What is the Canadian NEXUS Program?

with No Comments
NEXUS for Canada

NEXUS is a program run jointly by the CBSA (Canada Border Services Agency) and CBP (United States Customs and Border Patrol). The aim of the program is to promote tourism, trade, and the movement of goods and people between the US and Canada. The two government agencies are working together in this venture to ease passage into both the United States and Canada for low-risk, pre-approved travelers.

NEXUS members are able to enter both these countries easily and quickly by air, sea, or land by utilizing one of a large number of self-service kiosks at several designated airports. They also enjoy rapid processing when phoning a TRC (Telephone Reporting Center) before their arrival by boat – and they can use specially demarcated processing lanes at a number of partaking land border crossings.

Criteria To Qualify For NEXUS

To take part in the NEXUS program you have to be a permanent resident or citizen of the United States or Canada or a citizen of Mexico who is also a member of the program known as Viajero Confiable.

A permanent resident of the United States or Canada must have lived full-time as a legal resident of one of these countries for at least three years before he or she can submit a NEXUS application. There are certain circumstances under which permanent U.S. or Canadian residents could be exempted from the 3-year residency requirement.

Applicants must also be admissible to the United States and Canada under the relevant immigrant legislation, successfully go through background security checks carried out by both these countries, and meet the rest of the requirements for NEXUS.

In order to be approved, an applicant will have to go through an interview at a designated NEXUS Enrollment Center and pass law enforcement screenings by both Canada and the United States. Your application may be rejected if it is discovered that you provided incomplete or false information or that:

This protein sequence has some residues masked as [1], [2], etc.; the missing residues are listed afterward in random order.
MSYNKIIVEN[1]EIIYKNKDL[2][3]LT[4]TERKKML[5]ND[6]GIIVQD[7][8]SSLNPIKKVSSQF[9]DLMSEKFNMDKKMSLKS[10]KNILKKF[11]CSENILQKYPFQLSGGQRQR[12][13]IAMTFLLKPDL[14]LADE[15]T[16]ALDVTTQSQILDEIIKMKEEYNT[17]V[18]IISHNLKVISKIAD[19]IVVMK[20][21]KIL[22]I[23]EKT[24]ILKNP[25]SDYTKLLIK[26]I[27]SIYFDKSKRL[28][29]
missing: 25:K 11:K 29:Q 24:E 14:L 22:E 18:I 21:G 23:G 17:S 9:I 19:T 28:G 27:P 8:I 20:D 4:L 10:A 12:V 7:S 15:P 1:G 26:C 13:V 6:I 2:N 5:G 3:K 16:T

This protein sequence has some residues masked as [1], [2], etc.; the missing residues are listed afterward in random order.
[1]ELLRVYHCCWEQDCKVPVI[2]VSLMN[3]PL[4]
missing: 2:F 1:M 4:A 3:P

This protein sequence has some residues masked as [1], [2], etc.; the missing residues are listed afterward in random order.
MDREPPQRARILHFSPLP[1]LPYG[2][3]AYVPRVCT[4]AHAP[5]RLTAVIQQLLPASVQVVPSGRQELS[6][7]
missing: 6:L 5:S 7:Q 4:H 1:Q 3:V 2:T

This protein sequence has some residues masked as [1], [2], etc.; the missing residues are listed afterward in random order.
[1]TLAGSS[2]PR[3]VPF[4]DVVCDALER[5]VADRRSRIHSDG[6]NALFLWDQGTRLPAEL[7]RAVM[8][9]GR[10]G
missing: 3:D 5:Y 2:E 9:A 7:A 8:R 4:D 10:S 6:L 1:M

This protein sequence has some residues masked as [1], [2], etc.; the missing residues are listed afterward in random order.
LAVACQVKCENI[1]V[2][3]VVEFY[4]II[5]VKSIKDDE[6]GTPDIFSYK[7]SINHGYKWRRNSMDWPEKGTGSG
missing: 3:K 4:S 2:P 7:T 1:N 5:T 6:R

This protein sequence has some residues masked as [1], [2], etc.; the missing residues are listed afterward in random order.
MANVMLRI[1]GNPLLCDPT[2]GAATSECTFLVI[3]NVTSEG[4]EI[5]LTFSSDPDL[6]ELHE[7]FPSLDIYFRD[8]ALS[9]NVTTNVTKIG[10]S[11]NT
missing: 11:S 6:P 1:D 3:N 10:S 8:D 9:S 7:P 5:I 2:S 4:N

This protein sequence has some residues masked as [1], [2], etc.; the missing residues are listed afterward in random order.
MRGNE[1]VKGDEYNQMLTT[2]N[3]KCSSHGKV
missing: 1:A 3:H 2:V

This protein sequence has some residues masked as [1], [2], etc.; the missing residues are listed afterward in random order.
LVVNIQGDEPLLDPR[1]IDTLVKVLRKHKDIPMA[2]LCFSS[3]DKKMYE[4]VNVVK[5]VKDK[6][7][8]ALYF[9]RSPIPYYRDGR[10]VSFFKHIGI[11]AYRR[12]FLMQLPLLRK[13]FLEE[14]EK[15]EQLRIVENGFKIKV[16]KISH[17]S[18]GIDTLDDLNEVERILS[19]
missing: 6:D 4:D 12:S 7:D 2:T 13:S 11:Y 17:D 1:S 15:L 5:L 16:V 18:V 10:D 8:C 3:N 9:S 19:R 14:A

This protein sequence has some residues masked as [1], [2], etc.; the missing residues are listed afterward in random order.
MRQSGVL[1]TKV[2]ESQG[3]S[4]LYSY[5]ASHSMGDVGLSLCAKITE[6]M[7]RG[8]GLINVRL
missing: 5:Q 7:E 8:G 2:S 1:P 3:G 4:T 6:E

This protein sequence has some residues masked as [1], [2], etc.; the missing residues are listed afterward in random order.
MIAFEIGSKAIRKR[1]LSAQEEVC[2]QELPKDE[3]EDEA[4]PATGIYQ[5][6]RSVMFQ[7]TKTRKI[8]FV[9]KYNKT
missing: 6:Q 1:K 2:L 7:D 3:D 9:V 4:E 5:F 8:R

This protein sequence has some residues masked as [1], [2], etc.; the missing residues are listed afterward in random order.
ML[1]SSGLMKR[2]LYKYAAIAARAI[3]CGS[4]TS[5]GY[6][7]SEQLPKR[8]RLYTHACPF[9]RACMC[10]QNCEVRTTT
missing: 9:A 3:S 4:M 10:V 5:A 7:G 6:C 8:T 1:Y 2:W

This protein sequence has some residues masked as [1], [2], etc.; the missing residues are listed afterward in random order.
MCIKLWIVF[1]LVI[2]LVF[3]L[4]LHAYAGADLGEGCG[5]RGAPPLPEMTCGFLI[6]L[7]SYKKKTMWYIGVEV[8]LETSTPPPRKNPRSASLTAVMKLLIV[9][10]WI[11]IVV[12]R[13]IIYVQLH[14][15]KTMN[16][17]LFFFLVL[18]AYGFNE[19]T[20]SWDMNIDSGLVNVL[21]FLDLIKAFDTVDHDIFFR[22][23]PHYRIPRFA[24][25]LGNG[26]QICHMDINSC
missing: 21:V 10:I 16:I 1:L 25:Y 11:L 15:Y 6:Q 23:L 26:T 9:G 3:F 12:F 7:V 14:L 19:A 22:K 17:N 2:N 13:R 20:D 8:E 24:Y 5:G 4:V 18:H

• You have a criminal record.
  • You have one or more outstanding warrants.
  • A law enforcement agency is currently investigating you.
  • You have violated agriculture, immigration, or custom-related legislation.

What you should know before using a third-party to apply for NEXUS

There is no reason why you should use a third party to help you if you want to submit a NEXUS application. Having a third party submit an application on your behalf will most likely just cause extra expenses over and above the normal $50 processing fee that applies to all NEXUS applications except for children under 18, who do not have to pay anything.

Summary Of NEXUS Benefits

Being approved for NEXUS comes with several benefits, including the following:

With an approved NEXUS you will be able to save time and avoid long queues because you can:

  • Use the self-service automated NEXUS kiosks at nine large international Canadian airports or the Global Entry kiosks if you want to enter the United States.
  • Enjoy accelerated clearance via security screening lines at a number of selected medium-sized and large Canadian airports.
  • Experience accelerated clearance via the special Pre-Check lines of the United States Transport Security Administration at more than 200 American airports that take part in the program.

When you arrive in Canada by boat, you will be able to report to a special TRC (Telephone Reporting Center) by phone before your arrival at any one of over 450 marine sites throughout Canada.

You will also be able to pass through a much simpler entry procedure by making use of the assigned vehicle lanes at any one of the 21 selected land border crossings.

On top of that, your NEXUS card can also be used instead of a passport when traveling from the US to Canada or vice versa. If you are traveling from Canada to the US by air, you will only be able to use your NEXUS card at airports in Canada where there is a US preclearance zone. If that is not the case, you will still need to have your passport ready.

How To Apply For NEXUS

Travelers who would like to take part in the NEXUS program will have to submit an application via the TTP (Trusted Traveler Program) website. If you are not able or interested to apply online, you can also fax or mail your application to the CPC (Canadian Customs Processing Center). The CBSA website has a comprehensive list of mailing locations. To view a list of the designated land border crossings, please visit cbp.gov and click on NEXUS Land Border Crossings.